In 1998, I attended a metadata conference with six colleagues from the University of Minnesota Libraries. As always, I made sure to bring along a book for bedtime reading that would clear my mind of the day's proceedings (especially important during a metadata conference, trust me). I checked out D-Day by Stephen Ambrose from UMinn's Wilson Library. While waiting at the airport, my colleagues and I were reading the books we brought when one of them looked around and noted, "Shane is the only one of us reading a library book!" We all laughed, but the moment got me to thinking.
How much do librarians and library staff actually use libraries? Of course, librarians use libraries every day in the nature of working there. But how much do we use libraries when we are not paid to? I decided to find out.
Granted, this is a tough question to answer. By what standard should we judge librarians' personal library use when a library offers so much: books, magazines, CDs, archival resources, maps, and more--not to mention services such as reference, interlibrary loan, and document delivery? However, I chose library-book borrowing as my measurement tool.
Ask any 5-year-old what a library has to offer and invariably his or her answer will include books. Besides, there is the old cliche about librarians and books: Librarians tend to be drawn to the field by their love of books. So, no matter how weak the correlation, I decided that a librarian's general patronage of libraries could be measured by whether or not that librarian reads library books.
I began by inspecting the books librarians bring to library-related conferences. Obviously, I don't get to every conference, but I attend enough to make some rudimentary observations. I looked for conference attendees holding books that had the tell-tale sign of a library book: dog-eared corners and pages, call-number stickers, cellophane plastic wrapping around the book jacket, or--the grand poobah of all tell-tale signs--a barcode. To my surprise, I saw hardly any library books.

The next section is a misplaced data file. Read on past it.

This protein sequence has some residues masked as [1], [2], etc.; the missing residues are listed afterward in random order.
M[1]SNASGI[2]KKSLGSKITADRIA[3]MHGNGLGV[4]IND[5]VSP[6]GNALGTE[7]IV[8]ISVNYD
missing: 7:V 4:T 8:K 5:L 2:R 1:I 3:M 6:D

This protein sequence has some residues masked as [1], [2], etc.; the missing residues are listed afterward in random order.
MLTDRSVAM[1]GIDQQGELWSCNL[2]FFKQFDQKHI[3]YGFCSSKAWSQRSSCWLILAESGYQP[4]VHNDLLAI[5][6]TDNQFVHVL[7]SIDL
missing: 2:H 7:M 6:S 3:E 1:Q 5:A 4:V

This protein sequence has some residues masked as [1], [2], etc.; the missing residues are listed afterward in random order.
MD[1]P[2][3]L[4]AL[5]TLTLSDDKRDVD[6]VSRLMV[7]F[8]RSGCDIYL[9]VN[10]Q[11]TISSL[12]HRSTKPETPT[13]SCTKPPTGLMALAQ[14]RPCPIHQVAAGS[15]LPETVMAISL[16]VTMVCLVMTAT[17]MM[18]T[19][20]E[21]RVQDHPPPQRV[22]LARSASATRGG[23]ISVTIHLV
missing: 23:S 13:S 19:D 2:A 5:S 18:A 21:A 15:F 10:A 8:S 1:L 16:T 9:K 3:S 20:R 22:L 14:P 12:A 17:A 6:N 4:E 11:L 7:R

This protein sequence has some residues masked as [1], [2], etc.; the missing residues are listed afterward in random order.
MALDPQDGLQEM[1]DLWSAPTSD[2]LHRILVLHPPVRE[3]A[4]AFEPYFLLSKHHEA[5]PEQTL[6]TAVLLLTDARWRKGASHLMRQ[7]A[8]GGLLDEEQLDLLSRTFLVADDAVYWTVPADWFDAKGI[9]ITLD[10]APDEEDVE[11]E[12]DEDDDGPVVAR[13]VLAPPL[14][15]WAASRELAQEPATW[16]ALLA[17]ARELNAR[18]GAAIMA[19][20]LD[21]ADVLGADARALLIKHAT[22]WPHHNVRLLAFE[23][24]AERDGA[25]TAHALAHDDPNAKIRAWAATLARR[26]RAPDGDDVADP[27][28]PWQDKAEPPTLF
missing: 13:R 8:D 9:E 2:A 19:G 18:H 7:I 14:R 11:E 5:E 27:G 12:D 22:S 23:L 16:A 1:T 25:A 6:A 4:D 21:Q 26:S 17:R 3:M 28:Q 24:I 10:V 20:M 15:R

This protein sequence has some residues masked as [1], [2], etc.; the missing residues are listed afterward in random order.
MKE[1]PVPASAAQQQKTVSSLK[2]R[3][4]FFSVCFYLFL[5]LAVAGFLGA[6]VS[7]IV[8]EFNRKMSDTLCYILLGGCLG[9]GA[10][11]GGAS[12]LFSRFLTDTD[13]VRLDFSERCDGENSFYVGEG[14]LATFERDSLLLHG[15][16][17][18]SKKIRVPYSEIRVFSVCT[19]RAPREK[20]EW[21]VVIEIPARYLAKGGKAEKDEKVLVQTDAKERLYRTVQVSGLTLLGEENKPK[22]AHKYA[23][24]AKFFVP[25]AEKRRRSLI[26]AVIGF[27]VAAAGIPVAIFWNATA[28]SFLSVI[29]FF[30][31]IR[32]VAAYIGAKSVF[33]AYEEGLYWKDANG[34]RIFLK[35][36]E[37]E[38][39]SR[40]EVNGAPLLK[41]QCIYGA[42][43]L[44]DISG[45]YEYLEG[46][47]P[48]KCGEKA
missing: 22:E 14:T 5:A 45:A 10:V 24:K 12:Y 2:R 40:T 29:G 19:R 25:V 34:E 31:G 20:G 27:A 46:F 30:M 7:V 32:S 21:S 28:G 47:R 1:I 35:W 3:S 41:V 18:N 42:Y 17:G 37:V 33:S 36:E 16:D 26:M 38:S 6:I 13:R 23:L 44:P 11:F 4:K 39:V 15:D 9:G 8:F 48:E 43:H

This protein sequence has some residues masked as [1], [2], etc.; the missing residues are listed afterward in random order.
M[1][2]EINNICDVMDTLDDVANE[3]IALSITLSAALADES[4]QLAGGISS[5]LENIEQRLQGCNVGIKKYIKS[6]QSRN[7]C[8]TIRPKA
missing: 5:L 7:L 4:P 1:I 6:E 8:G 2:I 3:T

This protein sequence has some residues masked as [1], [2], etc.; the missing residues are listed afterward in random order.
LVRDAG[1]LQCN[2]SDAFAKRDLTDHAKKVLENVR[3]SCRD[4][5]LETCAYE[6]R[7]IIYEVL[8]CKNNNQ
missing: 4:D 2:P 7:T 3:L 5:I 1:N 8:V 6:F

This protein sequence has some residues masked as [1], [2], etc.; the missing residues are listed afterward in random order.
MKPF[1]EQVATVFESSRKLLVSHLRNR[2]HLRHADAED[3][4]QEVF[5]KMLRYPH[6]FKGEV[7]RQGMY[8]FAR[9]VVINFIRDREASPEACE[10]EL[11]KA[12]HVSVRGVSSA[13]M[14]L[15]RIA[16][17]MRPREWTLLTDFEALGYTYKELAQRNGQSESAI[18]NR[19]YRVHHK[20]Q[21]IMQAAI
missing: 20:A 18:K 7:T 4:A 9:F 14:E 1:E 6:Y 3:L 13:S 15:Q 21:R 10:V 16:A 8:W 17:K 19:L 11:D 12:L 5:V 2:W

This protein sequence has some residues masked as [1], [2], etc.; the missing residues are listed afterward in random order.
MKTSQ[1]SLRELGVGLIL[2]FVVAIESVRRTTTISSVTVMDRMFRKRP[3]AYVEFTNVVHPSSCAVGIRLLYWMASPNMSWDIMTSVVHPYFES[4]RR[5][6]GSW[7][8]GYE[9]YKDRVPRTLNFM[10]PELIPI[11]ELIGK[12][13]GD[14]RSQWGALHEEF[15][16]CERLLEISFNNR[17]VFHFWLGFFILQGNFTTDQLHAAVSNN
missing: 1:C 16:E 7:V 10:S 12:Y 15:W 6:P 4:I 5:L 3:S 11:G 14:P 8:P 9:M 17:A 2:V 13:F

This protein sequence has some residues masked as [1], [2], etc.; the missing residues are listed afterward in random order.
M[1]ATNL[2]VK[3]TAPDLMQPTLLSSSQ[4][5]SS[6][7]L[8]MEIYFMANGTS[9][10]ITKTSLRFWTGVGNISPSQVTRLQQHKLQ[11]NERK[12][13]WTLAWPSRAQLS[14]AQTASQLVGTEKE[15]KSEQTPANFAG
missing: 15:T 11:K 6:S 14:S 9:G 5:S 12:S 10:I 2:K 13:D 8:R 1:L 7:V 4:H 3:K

Taken aback, I was determined to investigate further. I devised a simple survey that wouldn't take too much time to complete or correlate, and distributed it to my colleagues at the UMinn Libraries. (I considered surveying subscribers to library-related electronic discussion groups, but decided to keep the sample small and defined so I could compile a response rate.) The survey asked the basic question: Are you currently reading a library book?
True, just because a librarian isn't currently reading a library book doesn't mean he or she hasn't read one in the past, or won't in the future--or, for that matter, indicate whether the bulk of a librarian's annual reading is borrowed from libraries. However, my unscientific theory is that the ratio of an individual librarian's library-book use to non-library book use wouldn't change much no matter how many times that individual was surveyed.
The survey (see p. 49) was sent out on August 2, 2001; over the next seven days, 135 people, or 44% of the library staff, participated. All in all, 62% of the UMinn librarians responded, and 33% of non-MLS staff.
First of all, the UMinn Libraries could only muster up 50% of librarians and library staff who are currently reading a library book; I told myself before I sent out the survey that anything under 75% would be shameful. True, this is only one library system's staff, but I have a funny feeling these statistics would repeat themselves at other college and research libraries, as well as public and special libraries.
How can we expect to improve the functionality, efficiency, and services of our libraries if we do not use them ourselves? One respondent echoed my sentiments succinctly by writing, "Staff should be users of the library; if you are just a warehouse caretaker you have no clue what to do to help your researching patrons. …